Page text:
I always consider policy discussions about privatization – proposals to dismantle public education and replace it with charters, vouchers and home schools – a distraction from the real project of making our public schools the best in the world. But anti-Common Core activists have the gall to see the work needed to move our schools forward – like increasing expectations by instituting higher standards like the Common Core – as a distraction from their privatization goal!
Just think about that.
New Hampshire’s anti-Common Core activists express these very views (a point I first made here) but the American Principles Project further fleshed out this manifesto on its blog a couple of days ago. Here’s an excerpt:
American Principles Project has been an advocate for school choice since our inception. We have been alarmed how the Common Core State Standards has been an intrusion for private schools and even homeschoolers. In principle we desire greater choice in education as parents should have sovereignty over how their children learn. The Common Core diminishes parental choice as they are confronted by “common standards” at every turn. Robert Holland of The Heartland Institute gave a dire warning last month saying that the Common Core would cripple school choice.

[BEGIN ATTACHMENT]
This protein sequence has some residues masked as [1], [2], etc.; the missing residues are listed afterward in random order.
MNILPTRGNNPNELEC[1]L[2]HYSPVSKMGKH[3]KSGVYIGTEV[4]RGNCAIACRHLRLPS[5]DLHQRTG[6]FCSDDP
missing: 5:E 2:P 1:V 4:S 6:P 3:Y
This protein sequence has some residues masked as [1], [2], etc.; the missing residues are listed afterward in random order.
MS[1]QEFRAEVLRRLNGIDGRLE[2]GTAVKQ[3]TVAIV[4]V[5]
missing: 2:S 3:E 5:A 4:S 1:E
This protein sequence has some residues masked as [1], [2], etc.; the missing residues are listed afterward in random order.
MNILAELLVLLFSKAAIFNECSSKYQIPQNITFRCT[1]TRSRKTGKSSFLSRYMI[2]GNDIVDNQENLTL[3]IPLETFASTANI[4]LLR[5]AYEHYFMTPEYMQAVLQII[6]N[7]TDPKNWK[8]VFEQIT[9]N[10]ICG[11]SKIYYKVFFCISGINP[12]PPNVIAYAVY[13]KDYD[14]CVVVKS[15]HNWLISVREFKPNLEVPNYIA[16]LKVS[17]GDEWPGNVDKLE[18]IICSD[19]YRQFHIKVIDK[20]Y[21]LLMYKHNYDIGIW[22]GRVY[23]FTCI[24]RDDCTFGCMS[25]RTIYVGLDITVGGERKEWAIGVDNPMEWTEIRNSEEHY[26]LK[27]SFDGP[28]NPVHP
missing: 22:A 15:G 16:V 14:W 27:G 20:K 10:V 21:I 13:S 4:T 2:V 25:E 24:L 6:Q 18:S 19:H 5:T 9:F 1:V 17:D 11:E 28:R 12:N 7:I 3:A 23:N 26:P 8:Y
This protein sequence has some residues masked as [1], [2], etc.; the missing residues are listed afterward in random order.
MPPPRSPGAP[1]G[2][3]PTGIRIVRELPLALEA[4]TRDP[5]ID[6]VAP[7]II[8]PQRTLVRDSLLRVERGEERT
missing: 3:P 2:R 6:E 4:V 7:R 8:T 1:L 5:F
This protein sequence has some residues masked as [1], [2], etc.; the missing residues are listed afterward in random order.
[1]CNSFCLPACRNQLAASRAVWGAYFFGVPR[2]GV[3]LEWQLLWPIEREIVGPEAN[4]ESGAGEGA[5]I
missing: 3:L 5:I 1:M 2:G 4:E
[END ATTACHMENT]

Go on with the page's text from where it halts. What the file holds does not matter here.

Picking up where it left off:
Ultimately, disempowerment may be the main reason for parental angst. Unless it is stopped, Common Core will deliver a devastating blow to parental choice at all levels. The one, limited power possessed by most public-school parents is the ability to seek change at the local school board. Unfortunately, the corporate and foundation-funded sponsors of CCSS copyrighted the standards and set up no process for local amendment.
The greatest leverage for parents comes when they can use vouchers or tax-credit scholarships to transfer their children to private or parochial schools. But even in a state with as strong a voucher program as Indiana, the government requires schools accepting voucher students to administer the official test, which has opened the door wide to CCSS-style assessment. Thus will governmental creep dilute the liberating effect of school choice.
Nor will homeschooling parents be exempt if CCSS stands, because many states also require home educators to administer the official test. Even more insidious, Common Core lead writer David Coleman (formerly a testing consultant) now heads the College Board and has vowed to align the SAT with the nationalized standards. Thus any student—whether from public, private, parochial, or home school—will have to be Common Core-acclimated.
So there you have it. The privatizers see the Common Core as a threat to their goal of dismantling American public education. Naturally.